The commodity-heavy FTSE 100 index slipped 0.3 per cent, with oil heavyweights BP and Royal Dutch Shell being the biggest drags on the index.
Travel and leisure stocks including British Airways-owner IAG, EasyJet and Intercontinental Hotels were also among the biggest laggards, falling between 1.8 per cent and 6.5 per cent.
“It is also going to be messy for any kind of international travel,” said Neil Wilson, chief market analyst at Markets.com.
“After we had a really good run-off in these stocks on the optimism of vaccines and various other reasons, investors are worried that the summer season might be over before it’s even begun.”
The FTSE 100 has rebounded nearly 37 per cent from a coronavirus-driven crash last year.
European stocks eked out gains by the closing bell after automakers resumed their rally, while banks fell after a slump in Turkey’s currency and worries lingered about more restrictions due to rising coronavirus cases on the continent.
The pan-European STOXX 600 rose 0.2 per cent, reversing declines from earlier in the session, with automobile stocks rising for a fifth day in the past six sessions.
Porsche jumped 8.9 per cent on contagion from a buying frenzy that has been lifting Volkswagen shares after the German car maker unveiled plans to challenge Tesla in the e-car market.
Hong Kong stocks closed lower. The Hang Seng index fell 0.4 per cent, while the China Enterprises Index gained 0.2 per cent. MSCI’s Asia ex-Japan stock index was firmer by 0.21 per cent, while Japan’s Nikkei index closed down 2.07 per cent.
The PE ratios of the Hang Seng index and the Hang Seng China Enterprises index remain far lower than that of the S&P 500, making them more attractive to allocate, CITIC Hong Kong analyst said in a note, recommending internet leaders and banking stocks with high dividends.
The US dollar slipped from four-month highs against a basket of currencies following a small dip in U.S. Treasury yields, as investors wagered that the US economy would recover and inflation would rise. The dollar index fell about 0.25 per cent at 91.86, following last week’s gain of 0.5 per cent.
Over the weekend, Turkish President Tayyip Erdogan’s shock replacement of a hawkish central bank governor with a critic of high interest rates dragged the lira down as much as 15 per cent to 8.485 against the dollar.
Euro zone government bond yields eased.
German bond yields were also under downward pressure as concerns about rising COVID-19 cases in the euro area encouraged investors to bet that the European Central Bank will want to keep rates as low as possible.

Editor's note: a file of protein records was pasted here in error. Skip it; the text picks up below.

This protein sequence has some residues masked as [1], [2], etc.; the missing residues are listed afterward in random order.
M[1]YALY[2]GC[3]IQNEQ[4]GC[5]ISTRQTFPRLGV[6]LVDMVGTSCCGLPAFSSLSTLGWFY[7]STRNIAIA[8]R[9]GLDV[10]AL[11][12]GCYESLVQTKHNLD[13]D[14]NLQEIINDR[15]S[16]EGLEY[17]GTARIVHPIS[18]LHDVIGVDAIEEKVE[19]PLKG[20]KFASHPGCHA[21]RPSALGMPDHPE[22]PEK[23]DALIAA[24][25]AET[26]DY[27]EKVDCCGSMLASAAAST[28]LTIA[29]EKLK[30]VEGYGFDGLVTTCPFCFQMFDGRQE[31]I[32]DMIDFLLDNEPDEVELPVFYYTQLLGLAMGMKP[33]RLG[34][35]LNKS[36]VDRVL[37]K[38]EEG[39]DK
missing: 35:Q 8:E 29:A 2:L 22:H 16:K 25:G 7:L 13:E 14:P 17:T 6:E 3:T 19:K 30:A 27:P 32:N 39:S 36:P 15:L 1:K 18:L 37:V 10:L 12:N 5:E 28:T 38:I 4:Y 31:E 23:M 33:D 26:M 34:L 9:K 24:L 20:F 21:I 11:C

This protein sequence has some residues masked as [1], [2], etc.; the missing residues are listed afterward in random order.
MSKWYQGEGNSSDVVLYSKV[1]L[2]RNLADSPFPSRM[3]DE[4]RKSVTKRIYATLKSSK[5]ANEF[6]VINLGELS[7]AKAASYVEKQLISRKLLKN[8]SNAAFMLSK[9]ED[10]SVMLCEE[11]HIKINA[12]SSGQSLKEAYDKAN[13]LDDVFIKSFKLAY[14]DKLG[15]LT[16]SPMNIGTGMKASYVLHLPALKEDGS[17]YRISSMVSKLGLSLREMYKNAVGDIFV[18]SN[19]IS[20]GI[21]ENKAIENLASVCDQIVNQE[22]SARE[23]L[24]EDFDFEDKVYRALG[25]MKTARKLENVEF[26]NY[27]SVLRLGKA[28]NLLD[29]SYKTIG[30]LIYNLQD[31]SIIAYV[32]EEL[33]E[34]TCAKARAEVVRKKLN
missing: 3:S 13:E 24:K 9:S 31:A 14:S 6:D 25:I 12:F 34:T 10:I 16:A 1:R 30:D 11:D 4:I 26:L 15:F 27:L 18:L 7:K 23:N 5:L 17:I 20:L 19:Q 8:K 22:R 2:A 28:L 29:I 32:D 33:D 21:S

Francoise Huang, senior economist at Euler Hermes, declares Chinese stimulus will not be saving the global economy this time round. “Authorities in China are describing the policy mix in 2021 as ‘proactive’ on the fiscal side, and ‘prudent’ on the monetary side.
“However, China’s monetary policy already started to tighten in Q4 2020, going starkly in the opposite direction compared to the world’s other major economies.”
Neil Shearing, group chief economist at Capital Economics, says the commodities supercycle won’t be playing a role in inflation’s return. He writes there have been three commodities supercycles in the past 130 years – linked to US industrialisation, post-World War II rebuilding, and China’s boom in the 90s. “One thing that all these episodes had in common is that they were framed by a simple narrative that explained the initial rise in prices and built expectations of further increases in the future. This helps to sustain the initial upswing of the cycle,” he writes.
“The narrative of a new supercycle is built around the green economy. Electric vehicles use three times more copper per unit than their conventional (fossil-fuelled) counterparts. The immediate effect of a surge in green investment would therefore be to boost demand for a whole range of commodities, thus setting the stage for a new supercycle.
“In reality, however, we suspect the drivers of commodity prices over the next couple of years will be more mundane. China remains the dominant player in industrial metals. It accounts for roughly half of the global consumption of most industrial metals.
“Unsurprisingly, there is a strong correlation between our proprietary measure of economic growth in China and shifts in industrial metals prices. As I argued last week, we expect China’s economy to slow over the next year as pre-pandemic problems resurface. And we expect the price of most industrial metals to fall with it.”
The Australian sharemarket gained ground on Monday, ending a three-session losing streak driven by gains for energy and utility companies.
The S&P/ASX 200 rose 44 points to trade 0.7 per cent higher at 6752 points, while the All Ordinaries benchmark rose 35 points to 6995 points for a gain of 0.5 per cent.
The day was marked by a tumultuous return to the stock market for Freedom Foods, the Australian UHT milk and cereal producer. The stock fell 82 per cent on Monday to $US0.53 in its first day of trading after a nine-month hiatus.
The fall in stock price wiped hundreds of millions of dollars in the company’s market value and came after the business announced last week a plan to raise up to $US265 million to help reduce debt.